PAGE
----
South China Sea War: Tensions High As Court Ruling Looms

South China Sea War: Tensions High As Court Ruling Looms
F/A-18s and Su-30s fly above USS Enterprise. Official US Navy Page / Flickr CC BY 2.0

China will not yield to the ruling on the South China Sea dispute. According to reports, there is growing fear of what will happen should China reject the ruling. Will there be a new world war?


China Will Not Honor the Ruling

China has made it clear that it will not honor the ruling of the international tribunal regarding the territorial dispute case filed by the Philippines. Considering such strong stance, many fear that the tensions in the South China Sea region will see a sharp rise in the next few weeks as the decision comes closer.

According to The Guardian, Western officials claim that they are fearful that China will respond to the ruling of the international tribunal for the law of the sea. Most experts think that the tribunal will be in favor of the Philippines, thus, the growing fears. This will raise the stakes over the disputed region and possibly even accelerate land reclamation activities.

Like us on Facebook

The report also noted that the top US commander in the Pacific and some members of the congress are pressuring the White House to have firmer stand on the matter. The West should have a tougher approach especially over China’s military activities. Beijing believes that the tribunal does not have power over the matter. It also warned that the conflict could escalate since it will defend its claims when necessary.

“Of course, when the ruling comes out our friends in Philippines and in the United States will preach that the tribunal has binding power and that China must obey the result. But surely we will be firm in saying that the results are illegal, that the tribunal has no binding power and China will not accept the ruling,” explained Liu Zhenmin, the Chinese deputy foreign minister.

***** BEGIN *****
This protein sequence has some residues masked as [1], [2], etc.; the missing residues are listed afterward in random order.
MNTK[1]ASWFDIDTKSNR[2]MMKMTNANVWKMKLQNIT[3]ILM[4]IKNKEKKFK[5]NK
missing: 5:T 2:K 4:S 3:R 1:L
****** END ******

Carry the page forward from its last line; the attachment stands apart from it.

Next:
“The US knows about its own history in south-east Asia. We will oppose the US if it stirs up any conflict in south-east Asia. But if scenarios of the Korean War or Vietnam war are replayed we will have to defend ourselves,” the official added. 

China Opposes G7

China also expressed its dissatisfaction following the joint declaration of the Group of Seven (G7) advanced countries over the South China Sea dispute. Previously, G7 leaders reiterated a strong stance over the matter saying that any military activity that seeks to destabilize the status quo in the region should be opposed. Chinese Foreign Ministry spokesperson Hua Chunying countered that the countries are exaggerating what happening over the disputed region.

“China is strongly dissatisfied with what Japan and the G7 have done. It is hoped that G7 countries would take an unbiased and just position, honor their commitment of not taking sides on territorial disputes, stop making irresponsible remarks and do more things that contribute to regional peace and stability,” The Philippine Star quoted Hua.

Also read: South China Sea Dispute: China Insists Philippines Has No Ownership Over Contested Region

Liked this story? Subscribe to our newsletter or follow us on Twitter and Facebook for more updates on America.


  • Jose Rizal

    The ccp is not going to do anything that leads to war that is for sure because it would mean their demise.

  • britbob

    Effective sovereignty Argument Uninhabited Islands: A case that supports this view of effective sovereignty is relevant is the Minquiers and Ecrehos Case, France/UK of 17th November 1953. In this case both the UK and France had requested the ICJ to determine which country held sovereignty over the uninhabited Islets and rocks in the Minquiers and Ecrehos. France had claimed sovereignty because of historic sovereignty going back to the Dutchy of Normandy in the 11th century while the UK claimed that Jersey had historically exercised administrational jurisdiction on them. The Court decided that in the absence of valid treaty provisions, they considered the argument that the British government has exercised effective control to be superior, so that sovereignty control over the Minquiers and Ecrehos belonged to the UK. (the UK had protested to the French government when a French national had intended to build a house on one of the islats and any deaths occurring on the islets were dealt with by inquests held on Jersey). ICJ Minquiers & Ecrehos Judgment, 17 Nov 1953, p28, paras 6 & 12.

    No delimitation between states with opposite or adjacent coasts may be affected unilaterally by one of those states. For some interesting judgments on territorial seas and to gain an understanding as to how the world court deals with such disputes: